The Abbey site is unusual in that the three buildings have separate owners: the Parish Church is owned by the Church of Scotland, the Abbey ruins are in the care of Historic Environment Scotland and the tower is owned by North Ayrshire Council, who refurbished it as a visitor centre in 1995.
The tower is staffed by members of Kilwinning Heritage who run the museum that is housed there. Visitors are invited to climb the 143 steps to the roof for fine views of the town, stopping off to look at the clock and bells on the way.
Today, the tower, along with the Abbey’s surviving South Transept, is an iconic image of the town of Kilwinning. Its size and shape means it can be seen for miles around and the people of the town are rightly proud of it and the traditions it represents.
The Clock Tower
The clock tower was built on the foundations of a medieval tower which collapsed in 1814.
The foundation stone was laid with full masonic honours on 21st December 1814. Most of the town of Kilwinning turned out to hear bands playing and to see the masons and archers parading in full uniform. Cannons were fired from Eglinton and Ardrossan Castles as a salute.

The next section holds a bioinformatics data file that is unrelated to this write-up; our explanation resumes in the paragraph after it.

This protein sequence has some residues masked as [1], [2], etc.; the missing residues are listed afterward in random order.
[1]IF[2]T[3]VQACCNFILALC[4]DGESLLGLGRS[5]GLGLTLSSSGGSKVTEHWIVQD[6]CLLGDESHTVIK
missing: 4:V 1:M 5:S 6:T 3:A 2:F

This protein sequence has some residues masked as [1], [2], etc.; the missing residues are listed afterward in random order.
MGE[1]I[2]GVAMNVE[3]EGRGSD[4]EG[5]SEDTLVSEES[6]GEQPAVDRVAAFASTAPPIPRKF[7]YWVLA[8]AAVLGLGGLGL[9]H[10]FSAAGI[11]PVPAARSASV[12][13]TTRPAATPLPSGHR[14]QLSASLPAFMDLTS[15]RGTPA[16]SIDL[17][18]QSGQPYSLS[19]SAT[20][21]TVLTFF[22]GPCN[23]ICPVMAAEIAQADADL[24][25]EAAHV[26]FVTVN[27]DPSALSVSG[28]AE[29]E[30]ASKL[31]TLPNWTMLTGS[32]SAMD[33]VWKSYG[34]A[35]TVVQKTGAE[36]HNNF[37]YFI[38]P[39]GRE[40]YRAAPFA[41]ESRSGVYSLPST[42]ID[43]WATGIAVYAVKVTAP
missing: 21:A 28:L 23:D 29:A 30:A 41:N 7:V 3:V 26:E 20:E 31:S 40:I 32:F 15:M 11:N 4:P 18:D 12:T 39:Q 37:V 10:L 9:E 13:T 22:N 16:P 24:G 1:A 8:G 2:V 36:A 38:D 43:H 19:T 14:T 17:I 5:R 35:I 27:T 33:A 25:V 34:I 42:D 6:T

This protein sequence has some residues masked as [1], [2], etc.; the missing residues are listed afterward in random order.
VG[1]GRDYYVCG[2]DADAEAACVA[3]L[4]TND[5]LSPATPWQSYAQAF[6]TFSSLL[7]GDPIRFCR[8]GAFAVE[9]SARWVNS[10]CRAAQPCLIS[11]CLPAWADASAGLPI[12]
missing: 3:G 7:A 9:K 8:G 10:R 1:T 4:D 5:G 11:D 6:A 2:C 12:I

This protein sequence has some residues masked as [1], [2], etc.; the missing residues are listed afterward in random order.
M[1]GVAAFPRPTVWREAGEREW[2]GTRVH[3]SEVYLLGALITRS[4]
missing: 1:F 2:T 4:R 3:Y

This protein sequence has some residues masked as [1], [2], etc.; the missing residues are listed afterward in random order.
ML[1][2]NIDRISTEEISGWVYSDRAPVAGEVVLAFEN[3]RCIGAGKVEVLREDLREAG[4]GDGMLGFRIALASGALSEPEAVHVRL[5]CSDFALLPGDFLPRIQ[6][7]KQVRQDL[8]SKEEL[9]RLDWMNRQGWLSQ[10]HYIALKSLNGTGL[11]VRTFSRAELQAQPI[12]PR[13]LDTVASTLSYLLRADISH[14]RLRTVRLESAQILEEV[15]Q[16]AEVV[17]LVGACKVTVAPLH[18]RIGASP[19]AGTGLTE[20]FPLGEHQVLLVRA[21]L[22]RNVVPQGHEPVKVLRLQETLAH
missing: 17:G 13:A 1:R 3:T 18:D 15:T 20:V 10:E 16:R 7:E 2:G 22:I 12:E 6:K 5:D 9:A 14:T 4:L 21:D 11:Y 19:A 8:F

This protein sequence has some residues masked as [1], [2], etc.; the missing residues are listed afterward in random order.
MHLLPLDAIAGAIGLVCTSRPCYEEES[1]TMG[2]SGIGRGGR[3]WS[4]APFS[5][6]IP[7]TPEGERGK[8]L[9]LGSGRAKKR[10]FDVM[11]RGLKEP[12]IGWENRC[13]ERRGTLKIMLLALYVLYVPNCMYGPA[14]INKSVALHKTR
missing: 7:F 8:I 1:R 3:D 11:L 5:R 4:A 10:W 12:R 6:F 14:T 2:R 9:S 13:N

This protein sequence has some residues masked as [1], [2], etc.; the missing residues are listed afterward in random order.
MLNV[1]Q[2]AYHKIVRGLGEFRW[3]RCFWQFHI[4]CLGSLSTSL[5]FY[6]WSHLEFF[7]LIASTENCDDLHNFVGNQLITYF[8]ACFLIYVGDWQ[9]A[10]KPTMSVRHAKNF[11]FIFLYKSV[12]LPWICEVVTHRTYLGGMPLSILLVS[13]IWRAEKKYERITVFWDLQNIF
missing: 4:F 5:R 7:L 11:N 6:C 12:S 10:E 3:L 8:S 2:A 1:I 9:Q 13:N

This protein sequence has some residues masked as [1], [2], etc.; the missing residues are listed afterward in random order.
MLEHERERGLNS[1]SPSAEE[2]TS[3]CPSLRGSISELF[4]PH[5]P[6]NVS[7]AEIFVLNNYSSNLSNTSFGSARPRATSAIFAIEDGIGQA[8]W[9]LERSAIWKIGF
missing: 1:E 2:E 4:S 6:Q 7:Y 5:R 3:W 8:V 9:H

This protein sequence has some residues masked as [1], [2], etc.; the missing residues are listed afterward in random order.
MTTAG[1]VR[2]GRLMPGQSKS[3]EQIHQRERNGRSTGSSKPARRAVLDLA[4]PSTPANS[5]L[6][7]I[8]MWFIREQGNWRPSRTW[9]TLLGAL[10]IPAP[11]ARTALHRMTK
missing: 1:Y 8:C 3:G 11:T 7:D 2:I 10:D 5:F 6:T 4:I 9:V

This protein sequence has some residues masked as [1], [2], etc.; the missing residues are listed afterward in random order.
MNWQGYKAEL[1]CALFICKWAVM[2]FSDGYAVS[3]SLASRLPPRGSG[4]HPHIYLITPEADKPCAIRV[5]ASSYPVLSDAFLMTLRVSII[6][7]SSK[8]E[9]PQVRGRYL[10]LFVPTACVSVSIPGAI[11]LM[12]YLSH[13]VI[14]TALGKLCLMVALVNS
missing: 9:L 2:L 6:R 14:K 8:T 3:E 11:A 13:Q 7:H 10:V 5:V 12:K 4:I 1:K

The clock tower was completed in November 1816 at a cost of £1520, which had been raised by public subscription.
The Earl and Countess of Eglinton donated £386 to the project.
The chosen architect was Glasgow-based David Hamilton (1768-1843). Another local project of his was the first Tournament Bridge at Eglinton Castle.
Known as the Father of Glasgow architecture, he became a prolific designer for Glasgow’s commercial premises, townhouses and theatres. The Royal Exchange in Glasgow, now the Glasgow Museum of Modern Art, is regarded by many as his masterpiece.
The simple square design of the Abbey Clock Tower must have been a fairly easy project for Hamilton. The only decoration on the tower appears to be the “merry monks” at each side of
the main door.
John Connell of Dalgarven was appointed as builder and John Wylie of Corsehill as inspector.
The work was completed on 12th November 1816, when Wylie declared himself satisfied with the construction.
Connell received £1475 for material and labour; Wylie’s fee was £10. For drawing up all the
plans, architect David Hamilton received the grand sum of £17!
Kilwinning Abbey Tower at Kilwinning Heritage